How will you use it and the other measurement to find the missing side of the rectangle?

Read the question again to make sure you have answered it correctly and found the perimeter and area of each shape.

When you complete your Home Learning Contact Form, tell your teacher how your GCSE work is going. They will tell me and I can provide some extra questions on any areas of difficulty.

 

Thursday 26th March 2020

Yesterday we learnt about Pythagoras’ Theorem.
In a right angled triangle the square of the length of the hypotenuse is equal to the sum of the squares of the lengths of the other two sides.
So: a+ b2 = c2

Look at the examples on P388 Exercise 19.1.

It is useful to sketch the triangle into your books and label the sides.

Don’t forget that when you have squared a and b to find c,  that you will need to find the square root of c.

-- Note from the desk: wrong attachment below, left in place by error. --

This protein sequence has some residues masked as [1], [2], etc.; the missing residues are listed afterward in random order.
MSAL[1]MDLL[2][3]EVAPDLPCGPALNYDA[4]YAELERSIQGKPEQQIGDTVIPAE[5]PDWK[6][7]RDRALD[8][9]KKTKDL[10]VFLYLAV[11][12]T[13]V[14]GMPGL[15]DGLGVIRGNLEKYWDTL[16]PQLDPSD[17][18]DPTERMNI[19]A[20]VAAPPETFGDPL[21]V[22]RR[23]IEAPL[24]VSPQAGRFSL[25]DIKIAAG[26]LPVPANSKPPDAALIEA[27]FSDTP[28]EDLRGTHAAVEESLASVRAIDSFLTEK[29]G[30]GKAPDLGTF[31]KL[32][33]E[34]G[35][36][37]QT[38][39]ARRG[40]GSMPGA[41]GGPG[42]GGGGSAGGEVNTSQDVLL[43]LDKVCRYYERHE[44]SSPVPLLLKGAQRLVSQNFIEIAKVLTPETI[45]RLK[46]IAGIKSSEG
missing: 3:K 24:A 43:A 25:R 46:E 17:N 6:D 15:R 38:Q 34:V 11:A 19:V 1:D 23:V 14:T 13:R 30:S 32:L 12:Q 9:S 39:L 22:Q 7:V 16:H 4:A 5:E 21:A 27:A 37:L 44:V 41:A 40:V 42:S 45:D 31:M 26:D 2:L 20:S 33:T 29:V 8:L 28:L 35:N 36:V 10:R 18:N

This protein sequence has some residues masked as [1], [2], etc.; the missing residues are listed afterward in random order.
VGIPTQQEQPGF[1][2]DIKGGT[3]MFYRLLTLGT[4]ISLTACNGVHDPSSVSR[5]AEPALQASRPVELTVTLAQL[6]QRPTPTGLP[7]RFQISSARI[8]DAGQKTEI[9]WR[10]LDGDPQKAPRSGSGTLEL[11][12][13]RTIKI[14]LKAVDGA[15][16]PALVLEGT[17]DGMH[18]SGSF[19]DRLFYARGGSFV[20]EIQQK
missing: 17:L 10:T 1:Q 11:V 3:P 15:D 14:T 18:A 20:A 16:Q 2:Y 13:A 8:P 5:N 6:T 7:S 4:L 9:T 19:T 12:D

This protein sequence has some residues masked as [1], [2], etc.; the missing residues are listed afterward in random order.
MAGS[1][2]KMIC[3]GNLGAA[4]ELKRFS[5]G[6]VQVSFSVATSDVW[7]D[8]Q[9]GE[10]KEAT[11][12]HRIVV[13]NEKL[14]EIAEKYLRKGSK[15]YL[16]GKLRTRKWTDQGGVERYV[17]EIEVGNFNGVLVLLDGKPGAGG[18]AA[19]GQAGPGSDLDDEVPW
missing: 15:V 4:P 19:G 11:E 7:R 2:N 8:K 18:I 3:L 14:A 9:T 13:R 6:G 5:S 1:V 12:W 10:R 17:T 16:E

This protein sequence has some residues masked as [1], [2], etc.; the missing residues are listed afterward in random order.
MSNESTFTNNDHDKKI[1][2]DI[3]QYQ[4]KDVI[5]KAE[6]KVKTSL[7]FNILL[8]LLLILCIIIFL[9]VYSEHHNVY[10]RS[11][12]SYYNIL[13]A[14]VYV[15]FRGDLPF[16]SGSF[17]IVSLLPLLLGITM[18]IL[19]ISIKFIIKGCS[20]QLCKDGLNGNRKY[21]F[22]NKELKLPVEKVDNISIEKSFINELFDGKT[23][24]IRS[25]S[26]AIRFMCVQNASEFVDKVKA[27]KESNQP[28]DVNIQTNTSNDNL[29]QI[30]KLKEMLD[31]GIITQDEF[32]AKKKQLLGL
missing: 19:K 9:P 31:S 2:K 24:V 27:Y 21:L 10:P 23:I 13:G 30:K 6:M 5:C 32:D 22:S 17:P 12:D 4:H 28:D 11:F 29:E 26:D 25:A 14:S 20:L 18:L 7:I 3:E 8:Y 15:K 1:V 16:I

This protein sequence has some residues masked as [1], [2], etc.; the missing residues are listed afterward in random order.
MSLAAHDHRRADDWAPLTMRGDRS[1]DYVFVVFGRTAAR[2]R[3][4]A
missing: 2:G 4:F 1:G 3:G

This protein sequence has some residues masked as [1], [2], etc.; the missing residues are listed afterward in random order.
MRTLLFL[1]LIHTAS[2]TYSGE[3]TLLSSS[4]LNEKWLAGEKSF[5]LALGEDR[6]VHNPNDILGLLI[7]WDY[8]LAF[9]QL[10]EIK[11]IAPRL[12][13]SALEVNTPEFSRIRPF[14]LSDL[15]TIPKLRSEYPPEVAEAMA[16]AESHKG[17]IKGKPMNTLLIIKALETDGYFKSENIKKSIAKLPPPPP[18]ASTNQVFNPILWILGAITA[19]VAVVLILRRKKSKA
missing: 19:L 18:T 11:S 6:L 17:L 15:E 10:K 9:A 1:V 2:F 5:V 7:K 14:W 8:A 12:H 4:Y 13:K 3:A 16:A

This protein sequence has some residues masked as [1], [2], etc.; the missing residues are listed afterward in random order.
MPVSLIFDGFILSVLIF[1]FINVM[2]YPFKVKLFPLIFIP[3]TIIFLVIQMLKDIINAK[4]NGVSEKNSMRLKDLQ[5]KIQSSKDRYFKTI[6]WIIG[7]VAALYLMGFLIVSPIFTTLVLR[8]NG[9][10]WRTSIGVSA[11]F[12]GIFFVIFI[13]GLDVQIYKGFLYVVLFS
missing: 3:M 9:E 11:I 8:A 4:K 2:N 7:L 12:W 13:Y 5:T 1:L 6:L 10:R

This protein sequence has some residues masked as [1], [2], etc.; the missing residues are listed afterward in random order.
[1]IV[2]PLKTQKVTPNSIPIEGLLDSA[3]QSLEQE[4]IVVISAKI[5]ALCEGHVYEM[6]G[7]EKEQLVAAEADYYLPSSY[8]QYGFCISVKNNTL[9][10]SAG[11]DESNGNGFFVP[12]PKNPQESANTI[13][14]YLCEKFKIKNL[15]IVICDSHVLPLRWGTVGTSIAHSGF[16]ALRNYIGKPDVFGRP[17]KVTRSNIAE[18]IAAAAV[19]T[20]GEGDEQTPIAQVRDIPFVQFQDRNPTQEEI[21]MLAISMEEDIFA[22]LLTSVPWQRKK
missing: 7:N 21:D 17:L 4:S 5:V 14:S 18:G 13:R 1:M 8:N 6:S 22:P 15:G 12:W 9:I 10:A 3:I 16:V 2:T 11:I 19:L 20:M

So: if a = 5, b = 12, c = ?

C2  = 52 + 122

C2 = 25 + 144 = 169

C = √169  = 13      Remember: √ means square root.

Now have a go at exercise 19.1S p389 of your GCSE book in your home learning book.

 

Wednesday 25th March 2020

Good morning everybody!

Today we are goint to learn one of my favourites: Pythagoras' Theorem.

Pythagoras was a famous Greek mathematician and philosopher. (c.570-c.495 BC) 

What does c mean? It's short for circa, from the Latin meaning around. We don't know his dates exactly.

Key vocabulary for today:

Hypotenuse: the longest side of a right angled triangle.

Log into MyMaths and you will be able to do the lesson and complete the online homework.